Always think of Concours Preparation in four distinct time stages as follows:

Long Term Work

This includes items such as bodywork, paint, chrome, wheels and interior trim. Although it is not necessary to have a repaint or new interior, these notes assume that the condition of all major items has been addressed.

Medium Term Work

You should be looking at the paintwork under the wheel arches, which includes the parts of the chassis and the suspension that can be seen easily. This area takes time to clean, rub down and repaint, all of which can be done by anyone with a paint brush, aerosol paint and enthusiasm. You will be amazed how new paintwork under the wheel arches, together with polished chrome, alloy or newly painted wheels transforms your car.

Also to be tackled in this medium term category are stone chips, stress cracks and scratches to the paintwork, and (for cars with chrome bumpers) the removal of front and rear bumpers to clean, polish or repaint the rear and the repainting of the bumper brackets. It is always worth replacing any fastenings with new plated ones when doing this type of preparation as it makes a significant difference to the visual impact.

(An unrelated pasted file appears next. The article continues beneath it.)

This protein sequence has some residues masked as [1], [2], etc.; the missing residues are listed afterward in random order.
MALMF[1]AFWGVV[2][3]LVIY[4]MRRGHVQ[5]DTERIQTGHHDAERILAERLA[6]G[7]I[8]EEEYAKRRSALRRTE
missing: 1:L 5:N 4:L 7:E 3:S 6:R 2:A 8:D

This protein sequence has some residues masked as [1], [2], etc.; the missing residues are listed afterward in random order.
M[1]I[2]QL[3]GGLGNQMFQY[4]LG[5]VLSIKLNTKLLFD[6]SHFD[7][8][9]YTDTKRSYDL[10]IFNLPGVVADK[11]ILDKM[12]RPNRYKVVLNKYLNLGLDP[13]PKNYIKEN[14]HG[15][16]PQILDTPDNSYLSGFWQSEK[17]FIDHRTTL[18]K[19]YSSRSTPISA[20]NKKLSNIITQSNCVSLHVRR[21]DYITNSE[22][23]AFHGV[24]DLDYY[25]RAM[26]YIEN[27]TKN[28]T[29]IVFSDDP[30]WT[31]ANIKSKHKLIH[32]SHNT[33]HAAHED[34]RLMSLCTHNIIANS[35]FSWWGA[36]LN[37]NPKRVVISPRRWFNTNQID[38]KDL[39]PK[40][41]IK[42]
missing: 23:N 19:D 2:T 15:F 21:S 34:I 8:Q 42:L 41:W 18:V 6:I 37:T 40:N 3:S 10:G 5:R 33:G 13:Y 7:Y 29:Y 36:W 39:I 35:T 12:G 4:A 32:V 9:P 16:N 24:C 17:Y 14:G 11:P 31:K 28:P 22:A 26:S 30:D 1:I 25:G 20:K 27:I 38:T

Time spent tidying up the door opening/shut areas is well worthwhile; clean, repaint, polish, paying particular attention to polishing door catches and kick plates. If the latter are badly scratched it may be better to replace them altogether.

The boot or rear storage wells should also be inspected and cleaned and repainted. The tools, spanners, jacks, wheel brace, etc. should be cleaned and repainted as they will also be judged. The tools may need a new tool roll to present them at their best.

All this detail work, which almost certainly will include some paintwork (most can be brush painted) will take time, so aim to start the work several weeks before the first event.